"The big Bang beginning of the Universe produced matter and antimatter in equal amounts. But our current world is not similar. Antimatter is extremely rare. This is a huge mystery, says Aykhon Tang, a physicist from Brookhaven involved in the analysis of the data collected by the STAR detector of the relativistic ion Collider (RHIC). And although this mystery has been known for decades, she still remains one of the biggest problems of science, there is little guesswork on this subject. All that we learn about the nature of antimatter, could theoretically contribute to the resolution of this problem".
Peering into the shards of particle collisions, which recreate conditions of the very early Universe, scientists have measured the force of interaction between pairs of protons. Like the force that keeps ordinary protons together in the nuclei of atoms, the force between the protons is attractive and powerful.
The experiments were carried out at the RHIC accelerator, with the assistance of Brookhaven national laboratory U.S. Department of energy, in the studies of nuclear physics. The findings, published in the journal Nature, may shed light on the larger pieces of antimatter, including a core of antimatter, previously discovered at RHIC, and to help scientists answer one of the biggest questions in science: why in the world is almost no antimatter.
RHIC is the ideal place for the study of antimatter, as it is one of the few places on Earth where you can create this uncommon in sufficient quantity. This is done by the collision of the nuclei of heavy atoms like gold among themselves at almost the speed of light. These collisions produce conditions very similar to those that prevailed in the Universe microseconds after the Big Bang — at a temperature 250,000 times higher than in the center of the Sun, when everything was contained in the size of a single atomic nucleus. This energy Packed in a tiny space, creates a plasma of the fundamental building blocks of matter, quarks and gluons, and thousands of new particles of matter and antimatter in equal amounts.
"We took the opportunity to produce enough quantity of antimatter to conduct this study," says tan.The STAR has previously identified and studied a rare form of antimatter — including anti-alpha particles, the largest nucleus of antimatter ever created in the laboratory, each consisting of two antiprotons and two antineutrons. These experiments have given some understanding of how protons interact in such large composite objects. But in the case of "force between protons is a set of interactions with all other particles," says tan. "We wanted to examine the simple interaction of unbound protons, to get a clean view of that power".
To do this, they searched for data in gold-gold collisions at STAR pairs of protons that were close enough to interact when he emerged from the primordial fireball of the collision.
"We see a lot of protons, the basic building blocks of ordinary atoms comes out, and see almost the same number of protons, says Janequeo Zhang, PhD student group of Professor Yu-gang MA from the Institute of applied physics of Shanghai at the Chinese Academy of Sciences, working under the guidance of Tana in Brookhaven. Antiprotons looks like the familiar protons, but since they are antimatter, their charge is not positive but negative, so they curve the opposite way in a magnetic field detector"."Looking at the ones that hit each other in the detector, we can measure the correlation in certain properties, which give us an idea about the interaction between a pair of protons, including its power and range in which it manifests itself," he adds.Scientists discovered that the force acting between pairs of protons, attracts, like the strong nuclear interaction which holds ordinary atoms together. Given the fact that they have found bound States of antiprotons and antineutrons — cores antimatter is surprising. When the protons are close to each other, the strong force overcomes the tendency is equally (negatively) charged particles repel each other like allows the positively charged protons to bind the nucleus in the normal atom.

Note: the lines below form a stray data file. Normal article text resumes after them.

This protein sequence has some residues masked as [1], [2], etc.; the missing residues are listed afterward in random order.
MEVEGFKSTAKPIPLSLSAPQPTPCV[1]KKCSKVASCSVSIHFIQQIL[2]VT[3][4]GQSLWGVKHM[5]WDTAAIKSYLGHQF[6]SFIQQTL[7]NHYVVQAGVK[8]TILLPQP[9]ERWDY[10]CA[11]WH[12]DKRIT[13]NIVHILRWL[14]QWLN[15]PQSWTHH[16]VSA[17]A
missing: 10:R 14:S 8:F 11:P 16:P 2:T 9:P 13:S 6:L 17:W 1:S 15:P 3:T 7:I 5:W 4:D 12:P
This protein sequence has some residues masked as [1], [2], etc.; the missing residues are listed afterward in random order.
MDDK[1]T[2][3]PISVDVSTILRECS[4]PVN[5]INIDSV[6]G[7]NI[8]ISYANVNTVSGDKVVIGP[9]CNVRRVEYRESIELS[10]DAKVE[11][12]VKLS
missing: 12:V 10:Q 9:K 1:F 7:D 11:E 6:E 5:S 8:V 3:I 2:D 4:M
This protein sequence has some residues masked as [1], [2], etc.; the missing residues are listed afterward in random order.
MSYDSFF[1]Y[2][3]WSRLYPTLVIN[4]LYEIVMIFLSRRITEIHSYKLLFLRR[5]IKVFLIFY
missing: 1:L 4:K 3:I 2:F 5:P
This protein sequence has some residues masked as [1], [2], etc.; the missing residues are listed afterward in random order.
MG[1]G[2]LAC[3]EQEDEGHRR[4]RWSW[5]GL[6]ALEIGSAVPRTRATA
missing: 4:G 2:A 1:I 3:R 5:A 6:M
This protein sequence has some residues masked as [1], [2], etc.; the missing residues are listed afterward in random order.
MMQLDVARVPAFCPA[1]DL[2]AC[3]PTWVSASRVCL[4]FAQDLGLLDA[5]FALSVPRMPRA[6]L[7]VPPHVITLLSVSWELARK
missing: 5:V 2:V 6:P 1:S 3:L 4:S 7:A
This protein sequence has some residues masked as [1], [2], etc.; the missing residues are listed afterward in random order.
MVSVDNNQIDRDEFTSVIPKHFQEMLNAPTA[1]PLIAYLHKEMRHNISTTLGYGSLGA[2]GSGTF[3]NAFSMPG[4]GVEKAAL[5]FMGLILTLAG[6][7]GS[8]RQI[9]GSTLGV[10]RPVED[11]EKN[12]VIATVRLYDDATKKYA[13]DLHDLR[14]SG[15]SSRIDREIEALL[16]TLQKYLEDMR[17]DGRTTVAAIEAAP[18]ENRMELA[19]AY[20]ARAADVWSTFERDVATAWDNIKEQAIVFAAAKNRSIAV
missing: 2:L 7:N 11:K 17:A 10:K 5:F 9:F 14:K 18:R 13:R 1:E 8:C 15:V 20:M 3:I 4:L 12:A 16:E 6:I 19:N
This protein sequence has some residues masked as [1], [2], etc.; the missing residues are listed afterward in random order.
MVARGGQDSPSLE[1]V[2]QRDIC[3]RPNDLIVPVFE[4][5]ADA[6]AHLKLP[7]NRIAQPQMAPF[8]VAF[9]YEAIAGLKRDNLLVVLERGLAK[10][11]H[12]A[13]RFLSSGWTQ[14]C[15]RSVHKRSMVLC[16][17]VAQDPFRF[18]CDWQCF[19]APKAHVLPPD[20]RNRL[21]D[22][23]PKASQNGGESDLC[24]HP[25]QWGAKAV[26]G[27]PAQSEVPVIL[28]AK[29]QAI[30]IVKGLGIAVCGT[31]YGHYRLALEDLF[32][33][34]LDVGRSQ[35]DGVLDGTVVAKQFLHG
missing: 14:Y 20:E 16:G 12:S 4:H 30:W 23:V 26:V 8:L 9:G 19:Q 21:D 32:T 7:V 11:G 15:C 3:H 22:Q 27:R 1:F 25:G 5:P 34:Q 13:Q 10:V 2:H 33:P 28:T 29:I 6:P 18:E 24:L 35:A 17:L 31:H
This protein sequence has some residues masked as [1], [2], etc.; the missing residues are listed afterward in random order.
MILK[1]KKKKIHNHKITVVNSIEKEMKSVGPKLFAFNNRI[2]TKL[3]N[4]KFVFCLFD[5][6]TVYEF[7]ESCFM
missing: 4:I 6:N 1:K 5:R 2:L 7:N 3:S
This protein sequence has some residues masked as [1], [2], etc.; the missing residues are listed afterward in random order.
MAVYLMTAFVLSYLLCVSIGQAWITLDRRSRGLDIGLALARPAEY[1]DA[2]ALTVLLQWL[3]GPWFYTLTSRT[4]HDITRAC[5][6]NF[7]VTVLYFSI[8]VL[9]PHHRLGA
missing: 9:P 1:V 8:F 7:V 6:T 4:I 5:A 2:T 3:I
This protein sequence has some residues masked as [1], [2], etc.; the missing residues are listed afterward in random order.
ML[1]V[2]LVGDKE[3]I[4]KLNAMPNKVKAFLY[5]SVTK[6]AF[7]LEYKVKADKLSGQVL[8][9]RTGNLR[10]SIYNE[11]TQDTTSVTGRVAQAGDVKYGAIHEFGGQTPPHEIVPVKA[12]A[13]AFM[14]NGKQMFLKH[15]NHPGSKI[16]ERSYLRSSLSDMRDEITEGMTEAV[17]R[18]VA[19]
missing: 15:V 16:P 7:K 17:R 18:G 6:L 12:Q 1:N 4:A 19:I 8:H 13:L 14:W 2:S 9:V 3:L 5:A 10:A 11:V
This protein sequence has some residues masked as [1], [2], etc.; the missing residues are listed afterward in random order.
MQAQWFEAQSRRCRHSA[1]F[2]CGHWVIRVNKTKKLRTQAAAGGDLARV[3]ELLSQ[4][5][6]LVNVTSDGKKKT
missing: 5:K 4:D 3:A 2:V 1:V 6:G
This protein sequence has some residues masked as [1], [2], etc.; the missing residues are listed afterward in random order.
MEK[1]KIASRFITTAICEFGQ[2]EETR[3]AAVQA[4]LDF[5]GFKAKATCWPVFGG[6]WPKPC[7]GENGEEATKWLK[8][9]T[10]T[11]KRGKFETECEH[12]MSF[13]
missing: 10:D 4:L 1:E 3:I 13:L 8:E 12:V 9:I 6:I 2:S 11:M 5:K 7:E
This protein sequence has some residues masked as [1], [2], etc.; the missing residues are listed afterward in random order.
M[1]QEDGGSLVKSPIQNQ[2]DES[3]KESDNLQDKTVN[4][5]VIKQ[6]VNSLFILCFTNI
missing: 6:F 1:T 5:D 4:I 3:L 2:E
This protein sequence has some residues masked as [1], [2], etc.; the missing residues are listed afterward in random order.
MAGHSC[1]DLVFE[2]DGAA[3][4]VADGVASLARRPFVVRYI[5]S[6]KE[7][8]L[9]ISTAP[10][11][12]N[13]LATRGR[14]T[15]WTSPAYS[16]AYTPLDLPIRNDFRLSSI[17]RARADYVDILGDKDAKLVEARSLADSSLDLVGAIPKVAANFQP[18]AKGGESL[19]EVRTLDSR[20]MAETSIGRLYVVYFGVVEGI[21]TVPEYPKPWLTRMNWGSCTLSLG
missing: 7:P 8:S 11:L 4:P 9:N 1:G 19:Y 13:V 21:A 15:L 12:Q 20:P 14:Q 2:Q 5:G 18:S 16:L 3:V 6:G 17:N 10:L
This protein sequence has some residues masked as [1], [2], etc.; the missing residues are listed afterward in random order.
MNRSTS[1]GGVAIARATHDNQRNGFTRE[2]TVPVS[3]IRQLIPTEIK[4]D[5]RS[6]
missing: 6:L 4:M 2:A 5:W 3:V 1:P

Actually, these measurements do not show the difference between matter and antimatter in relation to the behavior of the strong interaction. That is, within the accuracy of these measurements, matter and antimatter seem to be completely symmetrical. This means that at least with an accuracy which has been achieved by the scientist, it can be argued that asymmetric whims of the strong interaction cannot be explained by the predominant amount of matter in the Universe and the lack of antimatter.
But scientists say that we would not have known this if I hadn't conducted experiments.
"There are many ways to test the asymmetry of matter/antimatter, and there are more accurate tests, but in addition to accuracy, it is important to test it qualitatively different ways. This experiment represented a new test," says Richard lednický, STAR scientist from the joint Institute for nuclear research in Dubna at the Czech Academy of Sciences."The successful implementation of the methodology used in this analysis opens up exciting opportunities for studying the details of the strong interaction between other types of abundantly produced particles," he says, noting that the RHIC and the LHC well suited for such measurements, which are difficult to spend in other ways. published by P. S. And remember, only by changing their consumption — together we change the world! © Join us at Facebook , Vkontakte, Odnoklassniki